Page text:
Coffee holds a very special place in Omani culture, and ‘Kahwa’ – a preparation of coffee with cardamom, served hot (often with dates or the sweet halwa) – remains a symbol of Omani hospitality. It’s served from an Omani coffee pot, known in Arabic as an ‘A’Dallah’, which is traditionally made from silver or copper (and brass), and occasionally pottery or earthenware. The traditional design features a hinged lid attached to the handle and a long, curved spout for ease of pouring.
Copper and Brass Coffee Pots
Copper mining and coppersmiths both have a long and rich history in Oman. And evidence of this can be seen in the many antique copper and brass A’Dallah coffee pots that have become available as collector’s items throughout Oman in recent decades.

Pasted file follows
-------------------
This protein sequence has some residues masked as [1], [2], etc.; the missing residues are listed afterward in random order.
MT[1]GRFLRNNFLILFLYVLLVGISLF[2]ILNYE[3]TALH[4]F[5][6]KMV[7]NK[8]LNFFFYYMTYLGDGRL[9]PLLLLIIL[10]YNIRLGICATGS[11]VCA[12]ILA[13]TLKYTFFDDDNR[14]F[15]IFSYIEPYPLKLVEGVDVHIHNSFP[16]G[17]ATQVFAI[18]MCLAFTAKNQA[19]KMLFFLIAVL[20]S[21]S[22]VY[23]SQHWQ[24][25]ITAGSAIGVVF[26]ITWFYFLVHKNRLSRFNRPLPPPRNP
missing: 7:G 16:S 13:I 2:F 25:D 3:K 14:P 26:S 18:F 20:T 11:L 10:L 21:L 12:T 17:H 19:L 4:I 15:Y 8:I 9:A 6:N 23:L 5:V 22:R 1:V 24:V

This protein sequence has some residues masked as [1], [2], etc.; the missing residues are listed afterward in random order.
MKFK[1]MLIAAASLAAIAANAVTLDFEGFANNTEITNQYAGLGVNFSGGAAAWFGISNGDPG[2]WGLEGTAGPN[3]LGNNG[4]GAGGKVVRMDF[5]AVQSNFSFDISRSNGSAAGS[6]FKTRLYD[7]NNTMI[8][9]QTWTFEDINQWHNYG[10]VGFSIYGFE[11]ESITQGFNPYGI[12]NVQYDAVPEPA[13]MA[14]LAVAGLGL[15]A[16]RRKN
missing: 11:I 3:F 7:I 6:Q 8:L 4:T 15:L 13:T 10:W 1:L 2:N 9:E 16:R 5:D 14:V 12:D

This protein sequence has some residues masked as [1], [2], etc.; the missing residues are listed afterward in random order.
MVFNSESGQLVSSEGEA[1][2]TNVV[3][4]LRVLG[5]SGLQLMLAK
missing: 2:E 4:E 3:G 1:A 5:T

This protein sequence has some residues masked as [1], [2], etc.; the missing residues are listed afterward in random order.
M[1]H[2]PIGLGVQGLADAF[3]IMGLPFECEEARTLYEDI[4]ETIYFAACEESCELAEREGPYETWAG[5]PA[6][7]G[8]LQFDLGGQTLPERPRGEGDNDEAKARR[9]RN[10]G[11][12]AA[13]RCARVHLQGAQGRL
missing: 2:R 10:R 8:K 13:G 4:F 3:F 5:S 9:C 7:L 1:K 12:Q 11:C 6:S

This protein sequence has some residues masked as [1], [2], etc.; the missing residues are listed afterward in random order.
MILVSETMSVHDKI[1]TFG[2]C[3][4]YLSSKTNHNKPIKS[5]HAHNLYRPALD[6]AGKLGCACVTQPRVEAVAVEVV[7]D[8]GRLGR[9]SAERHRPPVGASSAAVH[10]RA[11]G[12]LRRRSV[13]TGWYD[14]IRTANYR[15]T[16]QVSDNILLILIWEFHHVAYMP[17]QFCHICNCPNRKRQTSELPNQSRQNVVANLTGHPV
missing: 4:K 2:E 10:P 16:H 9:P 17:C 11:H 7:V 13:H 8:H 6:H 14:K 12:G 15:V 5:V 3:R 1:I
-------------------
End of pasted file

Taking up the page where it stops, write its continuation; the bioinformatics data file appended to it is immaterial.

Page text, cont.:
Silver Coffee Pots
In the past, most Omani A’Dallah were made of copper. Original silver A’Dallah coffee pots however, were extremely rare. But these days, modern silver versions of the pots are made to supply high demands for them in the tourist souvenir market, and they follow the same classic design as traditional pots.
Earthenware Coffee Pots
Occasionally, earthenware A’Dallah coffee pots were created by clay potters in Oman. There are examples of these from hundreds of years ago in the Sultanate – but in modern times, craftsmen and women are also using clay and ceramics to produce very attractive new versions of the classic copper and silver designs.
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